For equipment I had the basics: a sword, leather armour, a backpack and a lantern. I had no provisions with which to restore Stamina, but that's what the Stamina spell listed above is for.  Similarly, I didn't get to choose a restorative potion, either; just as with Stamina, there are spells to restore Luck and Skill.

And so, armed and armoured, and brimming with eldritch power, I set forth to Craggen Rock to slay me a wizard.

The first encounter set the tone for Balthus Dire's citadel pretty early.  Meet the guardians of the gate: the DOG-APE and the APE-DOG.


There is something sublime about the pointlessness of these two animal mergers.  Is an ape any more deadly with a dog's head?  Is there any purpose to sticking an ape's head on a dog?  It's mystifying, like most of the encounters in this book.

Eschewing all basic assassination methods, I sauntered up to the front gate and opted to pose as a travelling herbalist, here to tend to a sick guardsman of the citadel.  My cover story was watertight; I even had some random weeds to wave under the Ape-Dog's nose, but the guards were skeptical and asked me who I was here to treat.  At this point I was given the option of three names, which must all be the orc equivalent of John or Tom or something: Kylltrog, Pincus or Blag.  I opted for the raddest-sounding name, which was Kylltrog, and the Ape-Dog let me inside the citadel.  Whatever benefit Balthus Dire thought he would get by merging dog with ape, it didn't extend to creating a better gate guard.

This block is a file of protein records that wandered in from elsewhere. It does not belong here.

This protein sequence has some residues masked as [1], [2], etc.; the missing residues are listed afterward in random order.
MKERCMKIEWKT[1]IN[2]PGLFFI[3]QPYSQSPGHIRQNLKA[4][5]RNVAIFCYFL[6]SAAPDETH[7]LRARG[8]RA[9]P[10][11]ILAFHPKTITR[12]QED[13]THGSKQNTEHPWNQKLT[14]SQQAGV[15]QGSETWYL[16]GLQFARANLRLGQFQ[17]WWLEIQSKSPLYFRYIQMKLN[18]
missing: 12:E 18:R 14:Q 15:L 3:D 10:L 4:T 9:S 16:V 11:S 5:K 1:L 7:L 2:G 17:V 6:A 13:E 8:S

I entered a large courtyard, and again decided to bring as much attention to myself as possible.  Spying a motley group sitting around a campfire - the group was comprised of a Dwarf, an Orc and two canoodling Goblins - I sat down with them and demanded they tell me how to get inside the citadel proper.


My brash swagger must have impressed them, because the Orc gave me the password to get inside the citadel proper: 'Scimitar'.  But when I started pestering them about a potion they possessed they got very surly and attacked me.  Three-on-one odds would be pretty tough for a first encounter, but luckily for me they decided to fight me one at a time, and I slaughtered them with little difficulty.  When the fight ended I prepared to run, expecting the sounds of alarms or approaching guards or something.  Nada.  Random murders must be just another Wednesday morning around here.  Time then for looting!

These guys had 8 gold pieces, a copper key and a jar of ointment.  For reasons known only to Steve Jackson I was only able to take two of these, and I opted to leave the gold behind.  I was given no indication as to the usefulness of either item, but you have to take a key if you see one, and I have a feeling about that ointment...  There was also the potion that started this whole scuffle, which turned out to be a Potion of Magik.  It was good for two doses, and had the effect of letting me use a spell without crossing it off my list.  Sweet!